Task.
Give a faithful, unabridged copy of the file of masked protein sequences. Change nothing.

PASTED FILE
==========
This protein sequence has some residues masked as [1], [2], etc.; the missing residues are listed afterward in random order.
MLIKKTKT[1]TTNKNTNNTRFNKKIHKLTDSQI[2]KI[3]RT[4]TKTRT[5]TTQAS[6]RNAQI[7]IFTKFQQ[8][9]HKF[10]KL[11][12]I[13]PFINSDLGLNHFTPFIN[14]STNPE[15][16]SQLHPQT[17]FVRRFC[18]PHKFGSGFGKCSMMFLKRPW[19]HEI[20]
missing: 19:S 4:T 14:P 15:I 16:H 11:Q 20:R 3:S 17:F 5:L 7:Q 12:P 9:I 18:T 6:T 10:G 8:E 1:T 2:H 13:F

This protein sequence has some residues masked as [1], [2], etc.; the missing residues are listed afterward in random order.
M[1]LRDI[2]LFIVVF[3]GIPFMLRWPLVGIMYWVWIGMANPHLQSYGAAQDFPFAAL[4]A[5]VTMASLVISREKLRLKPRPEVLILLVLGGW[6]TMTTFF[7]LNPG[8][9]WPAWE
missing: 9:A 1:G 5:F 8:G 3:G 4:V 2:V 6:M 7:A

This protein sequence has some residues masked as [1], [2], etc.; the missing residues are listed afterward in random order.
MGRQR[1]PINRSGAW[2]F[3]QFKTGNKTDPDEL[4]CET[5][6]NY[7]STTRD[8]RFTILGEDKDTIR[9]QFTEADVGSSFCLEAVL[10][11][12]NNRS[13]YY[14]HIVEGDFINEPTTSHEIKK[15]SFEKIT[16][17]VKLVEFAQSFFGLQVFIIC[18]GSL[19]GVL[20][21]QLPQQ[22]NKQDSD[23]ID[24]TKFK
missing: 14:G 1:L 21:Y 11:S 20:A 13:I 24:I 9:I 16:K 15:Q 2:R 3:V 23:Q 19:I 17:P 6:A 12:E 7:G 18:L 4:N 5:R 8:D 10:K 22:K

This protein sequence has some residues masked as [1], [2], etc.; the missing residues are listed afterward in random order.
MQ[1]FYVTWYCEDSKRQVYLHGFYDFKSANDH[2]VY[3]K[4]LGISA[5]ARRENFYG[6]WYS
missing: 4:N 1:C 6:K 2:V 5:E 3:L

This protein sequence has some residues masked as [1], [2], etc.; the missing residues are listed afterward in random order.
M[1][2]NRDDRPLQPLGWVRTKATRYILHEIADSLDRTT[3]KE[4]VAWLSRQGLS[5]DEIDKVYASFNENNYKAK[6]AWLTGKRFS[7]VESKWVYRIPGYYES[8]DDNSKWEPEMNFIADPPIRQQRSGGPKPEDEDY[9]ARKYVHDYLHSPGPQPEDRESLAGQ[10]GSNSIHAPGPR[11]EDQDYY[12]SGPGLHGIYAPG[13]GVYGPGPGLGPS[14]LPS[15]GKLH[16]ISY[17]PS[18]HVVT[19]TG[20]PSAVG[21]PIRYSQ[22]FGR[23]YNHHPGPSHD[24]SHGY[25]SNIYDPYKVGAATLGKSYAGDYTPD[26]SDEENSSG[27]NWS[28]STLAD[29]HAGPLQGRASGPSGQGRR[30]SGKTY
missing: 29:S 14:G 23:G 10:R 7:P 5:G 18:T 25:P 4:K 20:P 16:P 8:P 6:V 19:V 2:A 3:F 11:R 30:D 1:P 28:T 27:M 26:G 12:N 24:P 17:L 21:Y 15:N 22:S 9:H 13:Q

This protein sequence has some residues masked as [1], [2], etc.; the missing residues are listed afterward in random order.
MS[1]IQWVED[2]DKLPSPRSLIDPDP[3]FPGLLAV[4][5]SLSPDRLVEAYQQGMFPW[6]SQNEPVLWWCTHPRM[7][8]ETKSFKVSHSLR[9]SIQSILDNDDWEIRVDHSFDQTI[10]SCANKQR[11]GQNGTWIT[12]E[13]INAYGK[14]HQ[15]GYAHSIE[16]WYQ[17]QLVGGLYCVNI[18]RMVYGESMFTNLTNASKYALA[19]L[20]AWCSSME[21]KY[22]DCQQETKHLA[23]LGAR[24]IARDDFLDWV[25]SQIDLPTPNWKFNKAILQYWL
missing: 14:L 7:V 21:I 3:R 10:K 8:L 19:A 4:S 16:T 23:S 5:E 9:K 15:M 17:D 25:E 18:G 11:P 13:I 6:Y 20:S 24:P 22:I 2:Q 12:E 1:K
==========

This protein sequence has some residues masked as [1], [2], etc.; the missing residues are listed afterward in random order.
MLIKKTKT[1]TTNKNTNNTRFNKKIHKLTDSQI[2]KI[3]RT[4]TKTRT[5]TTQAS[6]RNAQI[7]IFTKFQQ[8][9]HKF[10]KL[11][12]I[13]PFINSDLGLNHFTPFIN[14]STNPE[15][16]SQLHPQT[17]FVRRFC[18]PHKFGSGFGKCSMMFLKRPW[19]HEI[20]
missing: 19:S 4:T 14:P 15:I 16:H 11:Q 20:R 3:S 17:F 5:L 7:Q 12:P 9:I 18:T 6:T 10:G 8:E 1:T 2:H 13:F

This protein sequence has some residues masked as [1], [2], etc.; the missing residues are listed afterward in random order.
M[1]LRDI[2]LFIVVF[3]GIPFMLRWPLVGIMYWVWIGMANPHLQSYGAAQDFPFAAL[4]A[5]VTMASLVISREKLRLKPRPEVLILLVLGGW[6]TMTTFF[7]LNPG[8][9]WPAWE
missing: 9:A 1:G 5:F 8:G 3:G 4:V 2:V 6:M 7:A

This protein sequence has some residues masked as [1], [2], etc.; the missing residues are listed afterward in random order.
MGRQR[1]PINRSGAW[2]F[3]QFKTGNKTDPDEL[4]CET[5][6]NY[7]STTRD[8]RFTILGEDKDTIR[9]QFTEADVGSSFCLEAVL[10][11][12]NNRS[13]YY[14]HIVEGDFINEPTTSHEIKK[15]SFEKIT[16][17]VKLVEFAQSFFGLQVFIIC[18]GSL[19]GVL[20][21]QLPQQ[22]NKQDSD[23]ID[24]TKFK
missing: 14:G 1:L 21:Y 11:S 20:A 13:I 24:I 9:I 16:K 15:Q 2:R 3:V 23:Q 19:I 17:P 6:A 12:E 7:G 18:L 4:N 5:R 8:D 10:K 22:K

This protein sequence has some residues masked as [1], [2], etc.; the missing residues are listed afterward in random order.
MQ[1]FYVTWYCEDSKRQVYLHGFYDFKSANDH[2]VY[3]K[4]LGISA[5]ARRENFYG[6]WYS
missing: 4:N 1:C 6:K 2:V 5:E 3:L

This protein sequence has some residues masked as [1], [2], etc.; the missing residues are listed afterward in random order.
M[1][2]NRDDRPLQPLGWVRTKATRYILHEIADSLDRTT[3]KE[4]VAWLSRQGLS[5]DEIDKVYASFNENNYKAK[6]AWLTGKRFS[7]VESKWVYRIPGYYES[8]DDNSKWEPEMNFIADPPIRQQRSGGPKPEDEDY[9]ARKYVHDYLHSPGPQPEDRESLAGQ[10]GSNSIHAPGPR[11]EDQDYY[12]SGPGLHGIYAPG[13]GVYGPGPGLGPS[14]LPS[15]GKLH[16]ISY[17]PS[18]HVVT[19]TG[20]PSAVG[21]PIRYSQ[22]FGR[23]YNHHPGPSHD[24]SHGY[25]SNIYDPYKVGAATLGKSYAGDYTPD[26]SDEENSSG[27]NWS[28]STLAD[29]HAGPLQGRASGPSGQGRR[30]SGKTY
missing: 29:S 14:G 23:G 10:R 7:P 5:G 18:T 25:P 4:K 20:P 16:P 8:P 6:V 19:V 2:A 3:F 11:R 30:D 1:P 28:T 27:M 26:G 12:N 24:P 17:L 21:Y 15:N 22:S 9:H 13:Q

This protein sequence has some residues masked as [1], [2], etc.; the missing residues are listed afterward in random order.
MS[1]IQWVED[2]DKLPSPRSLIDPDP[3]FPGLLAV[4][5]SLSPDRLVEAYQQGMFPW[6]SQNEPVLWWCTHPRM[7][8]ETKSFKVSHSLR[9]SIQSILDNDDWEIRVDHSFDQTI[10]SCANKQR[11]GQNGTWIT[12]E[13]INAYGK[14]HQ[15]GYAHSIE[16]WYQ[17]QLVGGLYCVNI[18]RMVYGESMFTNLTNASKYALA[19]L[20]AWCSSME[21]KY[22]DCQQETKHLA[23]LGAR[24]IARDDFLDWV[25]SQIDLPTPNWKFNKAILQYWL
missing: 14:L 7:V 21:I 3:R 10:K 8:L 19:A 4:S 16:T 23:S 5:E 9:K 15:M 17:D 25:E 18:G 11:P 13:I 6:Y 20:S 24:P 22:I 2:Q 12:E 1:K